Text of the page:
A man holds a child while speaking with RCMP following an erratic driving incident on Highway 1 in Chilliwack on Friday, April 16, 2021. The child and a woman (but not this man) were in this Jeep Grand Cherokee which hit a barrier and a parked car on Highway 1 and continued driving. The vehicle finally exited the highway at Yale Road West and came to a stop. (Jenna Hauck/ Chilliwack Progress)
Video captures woman driving erratically with child after hitting barrier, car on Hwy 1 in Chilliwack

Smoke seen coming from SUV as it continues to travel eastbound of shoulder of highway

Video image
UPDATE: Bridge traffic moving normally after high-velocity crash involving logging truck

Northbound crash occurred at approximately 2 p.m., involves 6 vehicles, north lanes shut down

An undated picture of the Hope Station House. (Photo/Save The Hope Station House)
Hope council must consider all options for Station House: B.C. Ombudsperson

Investigation ‘revealed flaws in District’s process,’ statement said

The West Coast Women’s Show is among numerous events held annually at Tradex in Abbotsford. (Abbotsford News file photo)
Show producers start petition against city’s call for Tradex proposals

Abbotsford site should remain as events facility, petition states

Rainbow trouts thrashing with life as they’re about to be transferred to the largest lake of their lives, even though it’s pretty small. These rainbows have a blue tinge because they matched the blue of their hatchery pen, but soon they’ll take on the green-browns of their new home at Lookout Lake. (Zoe Ducklow/News Staff)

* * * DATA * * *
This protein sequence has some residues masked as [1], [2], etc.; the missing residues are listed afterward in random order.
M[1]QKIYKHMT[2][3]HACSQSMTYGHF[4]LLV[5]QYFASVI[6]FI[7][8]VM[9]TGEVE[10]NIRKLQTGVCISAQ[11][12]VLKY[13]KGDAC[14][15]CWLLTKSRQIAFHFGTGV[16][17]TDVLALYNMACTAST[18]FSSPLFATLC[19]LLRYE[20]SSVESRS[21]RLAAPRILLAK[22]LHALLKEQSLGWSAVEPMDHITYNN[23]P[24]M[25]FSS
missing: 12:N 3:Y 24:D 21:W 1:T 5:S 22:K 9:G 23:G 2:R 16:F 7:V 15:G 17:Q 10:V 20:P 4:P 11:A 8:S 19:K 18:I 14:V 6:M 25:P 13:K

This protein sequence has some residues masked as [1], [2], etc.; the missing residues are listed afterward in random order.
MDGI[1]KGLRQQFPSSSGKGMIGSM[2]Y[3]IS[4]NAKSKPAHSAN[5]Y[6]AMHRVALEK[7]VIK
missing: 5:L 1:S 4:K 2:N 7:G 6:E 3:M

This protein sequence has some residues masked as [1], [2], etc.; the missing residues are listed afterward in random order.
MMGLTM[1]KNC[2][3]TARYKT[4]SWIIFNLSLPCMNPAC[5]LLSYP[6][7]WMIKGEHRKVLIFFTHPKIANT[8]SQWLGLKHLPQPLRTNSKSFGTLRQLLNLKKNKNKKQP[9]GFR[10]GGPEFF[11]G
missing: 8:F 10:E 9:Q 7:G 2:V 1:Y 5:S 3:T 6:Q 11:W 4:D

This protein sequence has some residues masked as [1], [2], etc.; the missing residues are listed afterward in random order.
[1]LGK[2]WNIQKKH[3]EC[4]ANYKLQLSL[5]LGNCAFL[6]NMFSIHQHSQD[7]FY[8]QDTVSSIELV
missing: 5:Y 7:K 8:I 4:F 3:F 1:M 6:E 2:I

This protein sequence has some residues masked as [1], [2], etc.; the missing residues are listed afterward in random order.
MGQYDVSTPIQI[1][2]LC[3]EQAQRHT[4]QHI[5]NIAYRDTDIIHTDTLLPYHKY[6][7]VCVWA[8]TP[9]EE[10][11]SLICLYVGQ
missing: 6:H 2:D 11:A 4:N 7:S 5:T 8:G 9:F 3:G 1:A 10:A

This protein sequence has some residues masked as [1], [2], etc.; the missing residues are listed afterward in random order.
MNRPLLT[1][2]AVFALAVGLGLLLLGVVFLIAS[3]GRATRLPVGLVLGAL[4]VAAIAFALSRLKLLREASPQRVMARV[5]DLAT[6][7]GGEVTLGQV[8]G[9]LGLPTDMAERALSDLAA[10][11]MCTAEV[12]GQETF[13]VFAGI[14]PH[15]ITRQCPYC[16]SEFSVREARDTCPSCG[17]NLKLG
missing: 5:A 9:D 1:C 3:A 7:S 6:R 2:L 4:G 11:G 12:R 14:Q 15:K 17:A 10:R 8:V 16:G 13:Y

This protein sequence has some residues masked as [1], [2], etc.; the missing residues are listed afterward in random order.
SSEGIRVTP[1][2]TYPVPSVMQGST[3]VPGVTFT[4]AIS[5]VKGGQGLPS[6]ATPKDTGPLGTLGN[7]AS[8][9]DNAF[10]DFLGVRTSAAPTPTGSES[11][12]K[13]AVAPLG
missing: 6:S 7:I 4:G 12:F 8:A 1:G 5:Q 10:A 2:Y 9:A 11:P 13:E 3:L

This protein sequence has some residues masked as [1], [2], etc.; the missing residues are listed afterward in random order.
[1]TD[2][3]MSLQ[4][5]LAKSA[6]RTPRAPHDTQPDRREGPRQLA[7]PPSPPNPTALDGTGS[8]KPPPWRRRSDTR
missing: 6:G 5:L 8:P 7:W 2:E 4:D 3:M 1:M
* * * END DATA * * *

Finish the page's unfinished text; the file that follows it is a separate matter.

VIDEO: B.C. lake stocked with hatchery trout to delight of a seniors fishing club

The Cherish Trout Scouts made plans to come back fishing soon

Royal Inland Hospital in Kamloops. (Dave Eagles/Kamloops This Week file photo)
RCMP intercept vehicle fleeing with infant taken from Kamloops hospital

The baby was at the hospital receiving life-saving care

Premier John Horgan receives a dose of the AstraZeneca COVID-19 vaccine at the pharmacy in James Bay Thrifty’s Foods in Victoria, B.C., on Friday, April 16, 2021. THE CANADIAN PRESS/Chad Hipolito
B.C. Premier John Horgan gets AstraZeneca shot, encourages others

27% of residents in B.C. have now been vaccinated against COVID-19

Former Pitt Meadows city councillor David Murray was convicted of sex assault, and is now being sued by the victim. (files)
Former Pitt Meadows city councillor sued for sex assault

David Murray was convicted in 2017 of sexually assaulting a teen 25 years earlier

Vancouver Police Const. Deepak Sood is under review by the Independent Investigations Office of B.C. after making comments to a harm reduction advocate Sunday, April 11. (Screen grab)
VIDEO: Vancouver officer convicted of uttering threats under watchdog review again

Const. Deepak Sood was recorded Sunday saying ‘I’ll smack you’ and ‘go back to selling drugs’ to a harm reduction advocate

Provincial health officer Dr. Bonnie Henry prepares a daily update on the coronavirus pandemic, April 21, 2020. (B.C. Government)
B.C.’s COVID-19 infection rate persists, 1,005 new cases Friday

Hospitalization up to 425, six more virus-related deaths

Cannabis bought in British Columbia (Ashley Wadhwani/Black Press Media)
Is it time to start thinking about greener ways to package cannabis?

Packaging suppliers are still figuring eco-friendly and affordable packaging options that fit the mandates of Cannabis Regulations

The Nautical Dog Cafe at Skaha marina is getting its patio ready in hopes Mother Nature will provide where provincial restrictions have taken away indoor dining. (Facebook)
‘A lot of instability’: B.C. restaurants in layoff limbo

As COVID-19 cases stay high, restaurants in British Columbia are closed to indoor dining

Prime Minister Justin Trudeau looks on as Deputy Prime Minister and Finance Minister Chrystia Freeland responds to a question during a news conference on Parliament Hill in Ottawa, Tuesday, Aug. 18, 2020. THE CANADIAN PRESS/Adrian Wyld
Expectations high as Trudeau Liberals get ready to unveil first pandemic budget

The Liberals will look to thread an economic needle with Monday’s budget

Most Read